The reputed godfather of the Mexican Mafia prison gang and another alleged syndicate leader pleaded not guilty Monday to federal charges that they helped direct a ruthless move to control narcotics trafficking among hundreds of Latino street gangs from behind bars at the state's maximum-security prison in Pelican Bay.
Benjamin (Topo) Peters, 54, described by law enforcement sources as the godfather of the Mexican Mafia, is charged with crimes including conspiracy to murder rivals who stood in the way of the prison gang's alleged efforts to flex its muscle on the streets of Southern California. He and suspected Mexican Mafia leader Ruben (Tupi) Hernandez, 35, were transported from Pelican Bay in Crescent City in Northern California to U.S. District Court in Los Angeles, where they entered pleas amid a packed courtroom and tight security.
Hernandez is charged with furthering racketeering efforts by helping to direct the collection of drug "taxes" from street gangs. Also pleading not guilty at the hearing was reputed Mexican Mafia enforcer Daniel (Black Dan) Barela, 49, charged with conspiring to commit murder and distributing narcotics.
The men are among 22 suspected Mexican Mafia members and associates indicted on April 26 under the federal Racketeering Influenced and Corrupt Organizations (RICO) Act.
In announcing the sweeping indictment, federal officials said the action dealt a major blow to the clandestine organization, which for years has controlled prostitution, gambling and drug dealing in the California penal system. But authorities monitoring the prison gang's street activity say other members have filled the void and continue to collect drug "taxes" across Los Angeles County. "They are back into the action," one law enforcement official said. "It's business as usual."
The 26-count indictment alleges that the Mexican Mafia--known as La EME, Spanish for the letter M--controlled drug trafficking by taxing street gangs in exchange for protection. Those who defied the Mexican Mafia's efforts, the indictment contends, were killed, kidnaped or assaulted.
Much of the activity, according to the indictment, was directed by suspected Mexican Mafia members from behind bars.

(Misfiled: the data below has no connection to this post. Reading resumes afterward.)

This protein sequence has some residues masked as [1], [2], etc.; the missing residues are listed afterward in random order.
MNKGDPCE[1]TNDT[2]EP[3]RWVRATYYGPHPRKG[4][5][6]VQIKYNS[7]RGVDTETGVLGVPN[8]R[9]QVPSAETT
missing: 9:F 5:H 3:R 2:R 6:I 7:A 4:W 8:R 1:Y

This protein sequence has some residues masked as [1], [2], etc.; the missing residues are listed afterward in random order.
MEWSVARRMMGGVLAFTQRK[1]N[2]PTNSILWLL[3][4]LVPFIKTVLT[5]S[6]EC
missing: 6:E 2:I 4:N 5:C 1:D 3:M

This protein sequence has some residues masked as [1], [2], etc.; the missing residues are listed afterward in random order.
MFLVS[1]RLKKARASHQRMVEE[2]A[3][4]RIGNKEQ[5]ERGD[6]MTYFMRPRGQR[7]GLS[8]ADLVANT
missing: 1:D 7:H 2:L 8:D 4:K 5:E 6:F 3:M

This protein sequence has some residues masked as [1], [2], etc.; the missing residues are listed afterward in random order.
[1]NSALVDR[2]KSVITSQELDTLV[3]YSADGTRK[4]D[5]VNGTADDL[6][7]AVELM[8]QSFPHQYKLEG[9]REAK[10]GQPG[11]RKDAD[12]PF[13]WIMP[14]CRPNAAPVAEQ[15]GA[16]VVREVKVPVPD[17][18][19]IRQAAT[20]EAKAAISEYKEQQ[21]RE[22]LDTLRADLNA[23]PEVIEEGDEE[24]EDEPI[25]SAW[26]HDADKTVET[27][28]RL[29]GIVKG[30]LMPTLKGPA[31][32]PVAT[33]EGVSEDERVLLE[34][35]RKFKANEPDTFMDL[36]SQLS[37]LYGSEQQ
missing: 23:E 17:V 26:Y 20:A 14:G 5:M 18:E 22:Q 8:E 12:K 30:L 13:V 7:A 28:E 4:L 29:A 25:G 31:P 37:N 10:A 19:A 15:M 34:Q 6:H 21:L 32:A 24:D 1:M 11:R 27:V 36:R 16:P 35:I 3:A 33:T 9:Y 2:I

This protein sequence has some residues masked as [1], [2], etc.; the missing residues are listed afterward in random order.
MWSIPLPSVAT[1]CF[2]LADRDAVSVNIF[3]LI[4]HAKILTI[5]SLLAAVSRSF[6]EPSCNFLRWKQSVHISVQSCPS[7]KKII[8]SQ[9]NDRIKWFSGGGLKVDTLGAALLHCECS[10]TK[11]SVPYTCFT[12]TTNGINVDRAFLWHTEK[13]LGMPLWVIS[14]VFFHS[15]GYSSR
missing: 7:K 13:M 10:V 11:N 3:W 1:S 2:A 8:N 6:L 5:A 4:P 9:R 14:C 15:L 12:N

Peters, for instance, is charged with helping to plot the March, 1992, slaying of Charles (Charlie Brown) Manriquez, who served as a consultant for Edward James Olmos' Mexican Mafia movie "American Me." Authorities say Manriquez was one of two "American Me" consultants killed by Mexican Mafia members, who felt the movie was disrespectful.
According to law enforcement sources, imprisoned Mexican Mafia members passed orders through "mail drops" and three-way telephone conversations. Relying on the Postal Service, the sources said, gang operatives using fake names would rent a mailbox where Mafia-related correspondence was sent. And when prison gang members made outside calls, the sources said, the person on the other end would set up a conference call with a third party.
The short, bespectacled Peters, who looks more like a grandfather than a godfather, was sentenced to 25 years to life in 1980 for the murder of a man at a Lincoln Heights dance hall. The man, court records show, had asked a woman who was with Peters to dance.
During the hearing, Peters chatted casually with Hernandez, who correctional officials allege is among the leaders of the second generation of the Mexican Mafia, which formed behind bars in the late 1950s.
A conviction under the RICO Act, authorities say, would allow both men to be transferred to a federal prison far from the gang's power base in the state penal system.
Hernandez's sister, Charlene Andrade, attended the hearing and disputed the charges against her brother in an interview. "They are nothing but lies," she said.